Before you open a foreign currency account, you should be aware of the fees and charges imposed by your bank. An FCA, as opposed to a conventional local NZ transaction account, is susceptible to additional fees as well as changes in the value and exchange rate, which could affect your bank balance.

Which banks offer foreign currency accounts in NZ?

Bank

Minimum Balance

Account Fee

Other Fees

ANZ

X

ASB

X

BNZ

X

Kiwibank

X

Westpac

X

X

1. ANZ

Currency Minimum Deposit Amount

US Dollar

$10,000

British Pound

£5,000

Australian Dollar

$10,000

Euro

7,500

Canadian Dollar

$10,000

Japan Yen

¥850,000

Other fees:

Fees apply across your ANZ Foreign Currency Account:

  • Inward Payments
  • International Money Transfers
  • Foreign cheques (note that ANZ only accepts foreign cheques in AUD, CAD, GBP and USD).

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2. ASB

Currency  Minimum Deposit Amount 

Australian Dollar

$5,000

British Pound

£5,000

Canadian Dollar

$5,000

Euro

5,000

Hongkong Dollar

$50,000

Japanese Yen

¥500,000

Singapore Dollar

$5,000

Swiss Franc

5,000

US Dollar

$5,000

Other fees:

An updated guide to ASB fees and charges can be found here

3. Kiwibank 

Currently, Kiwibank has foreign currency accounts in Australian dollars, Euro, British pounds, Japanese yen and US dollars. Upon request, we may be able to offer foreign currency accounts in other currencies.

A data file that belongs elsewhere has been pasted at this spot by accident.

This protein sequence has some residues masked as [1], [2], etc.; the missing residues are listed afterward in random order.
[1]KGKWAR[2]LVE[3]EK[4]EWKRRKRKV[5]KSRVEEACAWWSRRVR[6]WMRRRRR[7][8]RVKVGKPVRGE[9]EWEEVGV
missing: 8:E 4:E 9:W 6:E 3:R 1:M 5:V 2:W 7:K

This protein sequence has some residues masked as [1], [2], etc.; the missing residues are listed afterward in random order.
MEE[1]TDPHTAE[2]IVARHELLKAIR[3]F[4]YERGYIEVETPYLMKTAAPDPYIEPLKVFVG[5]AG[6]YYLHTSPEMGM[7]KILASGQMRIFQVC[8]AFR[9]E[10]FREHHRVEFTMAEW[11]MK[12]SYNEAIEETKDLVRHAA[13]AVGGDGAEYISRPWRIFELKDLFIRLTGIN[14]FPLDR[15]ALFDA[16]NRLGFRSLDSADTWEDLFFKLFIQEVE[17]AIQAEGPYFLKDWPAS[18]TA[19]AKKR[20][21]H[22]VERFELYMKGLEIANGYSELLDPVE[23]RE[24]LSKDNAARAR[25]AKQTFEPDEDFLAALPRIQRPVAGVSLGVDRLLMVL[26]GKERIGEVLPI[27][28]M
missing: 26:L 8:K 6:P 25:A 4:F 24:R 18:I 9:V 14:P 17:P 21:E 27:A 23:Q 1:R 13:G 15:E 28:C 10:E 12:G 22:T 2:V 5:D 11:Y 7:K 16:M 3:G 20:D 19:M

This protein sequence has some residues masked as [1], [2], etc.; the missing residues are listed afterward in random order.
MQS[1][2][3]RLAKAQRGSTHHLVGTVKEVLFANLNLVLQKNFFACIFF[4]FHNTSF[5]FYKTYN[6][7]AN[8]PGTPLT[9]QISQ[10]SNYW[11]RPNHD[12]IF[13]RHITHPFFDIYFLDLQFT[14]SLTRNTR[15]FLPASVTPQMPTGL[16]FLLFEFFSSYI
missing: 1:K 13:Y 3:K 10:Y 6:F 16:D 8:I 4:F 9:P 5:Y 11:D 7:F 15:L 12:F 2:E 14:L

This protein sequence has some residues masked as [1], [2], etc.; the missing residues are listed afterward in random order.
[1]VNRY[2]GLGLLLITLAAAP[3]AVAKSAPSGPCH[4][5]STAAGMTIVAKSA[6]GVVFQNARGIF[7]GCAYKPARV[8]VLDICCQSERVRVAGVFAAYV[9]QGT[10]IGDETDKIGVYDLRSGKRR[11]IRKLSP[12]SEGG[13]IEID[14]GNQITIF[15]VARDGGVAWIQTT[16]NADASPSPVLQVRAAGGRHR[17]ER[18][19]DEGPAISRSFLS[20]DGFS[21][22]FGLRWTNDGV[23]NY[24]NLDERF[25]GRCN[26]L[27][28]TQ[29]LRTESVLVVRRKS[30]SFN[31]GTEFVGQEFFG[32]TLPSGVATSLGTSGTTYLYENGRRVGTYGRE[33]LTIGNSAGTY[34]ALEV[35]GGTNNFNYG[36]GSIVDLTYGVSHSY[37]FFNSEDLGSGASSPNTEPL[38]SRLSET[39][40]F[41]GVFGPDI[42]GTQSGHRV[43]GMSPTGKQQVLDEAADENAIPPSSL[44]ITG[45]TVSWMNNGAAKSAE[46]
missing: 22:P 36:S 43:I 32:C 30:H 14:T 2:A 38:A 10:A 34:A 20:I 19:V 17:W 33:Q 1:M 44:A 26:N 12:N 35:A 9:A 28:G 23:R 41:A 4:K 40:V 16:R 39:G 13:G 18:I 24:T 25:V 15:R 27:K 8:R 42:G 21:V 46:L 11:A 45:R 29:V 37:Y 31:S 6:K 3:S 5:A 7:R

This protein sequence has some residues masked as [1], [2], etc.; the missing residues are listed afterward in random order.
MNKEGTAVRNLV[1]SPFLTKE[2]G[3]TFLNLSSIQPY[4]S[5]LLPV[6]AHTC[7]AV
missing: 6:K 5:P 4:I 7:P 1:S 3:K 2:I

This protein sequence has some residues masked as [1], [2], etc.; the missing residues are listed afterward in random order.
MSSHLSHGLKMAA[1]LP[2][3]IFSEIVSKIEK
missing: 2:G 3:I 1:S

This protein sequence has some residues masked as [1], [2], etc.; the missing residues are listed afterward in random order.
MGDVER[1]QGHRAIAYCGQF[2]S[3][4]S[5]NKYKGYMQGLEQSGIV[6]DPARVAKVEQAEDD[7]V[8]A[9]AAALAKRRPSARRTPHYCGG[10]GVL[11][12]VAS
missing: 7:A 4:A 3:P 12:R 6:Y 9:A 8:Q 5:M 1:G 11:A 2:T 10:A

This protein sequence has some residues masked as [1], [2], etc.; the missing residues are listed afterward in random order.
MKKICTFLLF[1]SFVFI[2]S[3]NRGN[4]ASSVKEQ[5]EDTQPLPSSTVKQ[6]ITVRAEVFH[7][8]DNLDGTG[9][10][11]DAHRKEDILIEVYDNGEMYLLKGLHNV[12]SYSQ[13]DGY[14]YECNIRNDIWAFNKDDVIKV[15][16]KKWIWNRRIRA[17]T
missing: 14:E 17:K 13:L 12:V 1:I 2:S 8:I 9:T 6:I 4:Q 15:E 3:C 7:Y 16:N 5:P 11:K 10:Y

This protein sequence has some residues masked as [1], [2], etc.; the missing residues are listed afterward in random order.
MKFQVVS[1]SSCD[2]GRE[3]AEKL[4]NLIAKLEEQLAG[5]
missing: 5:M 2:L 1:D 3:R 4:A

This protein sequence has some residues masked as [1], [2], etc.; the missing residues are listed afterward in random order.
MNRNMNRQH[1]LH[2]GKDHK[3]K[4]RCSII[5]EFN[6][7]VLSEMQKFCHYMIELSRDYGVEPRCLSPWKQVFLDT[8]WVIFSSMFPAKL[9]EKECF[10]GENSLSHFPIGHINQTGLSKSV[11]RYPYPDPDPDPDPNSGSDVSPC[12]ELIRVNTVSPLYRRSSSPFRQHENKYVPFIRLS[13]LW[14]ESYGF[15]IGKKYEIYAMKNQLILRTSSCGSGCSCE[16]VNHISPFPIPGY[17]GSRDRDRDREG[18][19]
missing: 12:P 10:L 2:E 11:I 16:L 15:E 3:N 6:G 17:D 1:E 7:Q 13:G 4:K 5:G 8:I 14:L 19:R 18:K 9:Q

Minimum initial deposit: NZ $500 

Other fees: 

  • Foreign currency cheque or draft collection fee: NZ $60 charged to your NZD account 
  • International bank draft stop fee: NZ$15 per stop 
  • Inward international payment fee into your foreign currency account: NZ $12 equivalent per transfer 
  • Outward international payment fee-international direct credits and international money transfer: NZ$25 equivalent when done in person at your local Kiwibank or by fax; NZ$20 when done by internet banking 
  • Inward international payment fee into your NZD account: NZ $12 transfer 

4. BNZ 

Currency Minimum Deposit Amount

US Dollar

$10,000

British Pound

£5,000

Australian Dollar

$10,000

Euro

10,000

Canadian Dollar

$5,000

Hongkong Dollar

$80,000

Singaporean Dollar

$50,000

Other fees: 

Account maintenance fees are charged monthly while rebate levels are subject to change occasionally.

5. Westpac

You can fund your account with any amount in any major currency. Westpac doesn't charge an account maintenance fee, making it easier for Kiwis to open an FCA if they are eligible.

Other fees:

  • Buy foreign cash from customer: $5
  • Deposit foreign cash to a foreign currency account: 2% of the foreign amount 

How to open a foreign currency account? 

  1. Choose the foreign currency that you want to open your account in
  2. Provide your personal information 
  3. Look into the fees and charges of the bank 
  4. If you’re an existing customer, you can submit an online form or contact a customer representative for assistance. 
  5. Once your application is completed, prepare the following documents:
    1. Proof of address
    2. ID (passport or national ID card)
    3. IRD number (if any)
    4. Previous bank statement 
    5. Company/trust/partnership/sole trader documentation 

Note: these are just the common identification requirements by most banks in NZ. You can always reach out to their support team for further enquiries.